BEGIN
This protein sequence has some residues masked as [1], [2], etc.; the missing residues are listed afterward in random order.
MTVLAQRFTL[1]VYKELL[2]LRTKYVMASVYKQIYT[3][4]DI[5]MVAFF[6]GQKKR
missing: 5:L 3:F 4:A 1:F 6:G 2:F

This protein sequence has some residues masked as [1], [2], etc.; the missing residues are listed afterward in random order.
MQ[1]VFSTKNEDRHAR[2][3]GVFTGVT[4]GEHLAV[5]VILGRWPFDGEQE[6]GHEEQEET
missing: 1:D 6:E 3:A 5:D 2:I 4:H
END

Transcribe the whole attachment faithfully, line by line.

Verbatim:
This protein sequence has some residues masked as [1], [2], etc.; the missing residues are listed afterward in random order.
MTVLAQRFTL[1]VYKELL[2]LRTKYVMASVYKQIYT[3][4]DI[5]MVAFF[6]GQKKR
missing: 5:L 3:F 4:A 1:F 6:G 2:F

This protein sequence has some residues masked as [1], [2], etc.; the missing residues are listed afterward in random order.
MQ[1]VFSTKNEDRHAR[2][3]GVFTGVT[4]GEHLAV[5]VILGRWPFDGEQE[6]GHEEQEET
missing: 1:D 6:E 3:A 5:D 2:I 4:H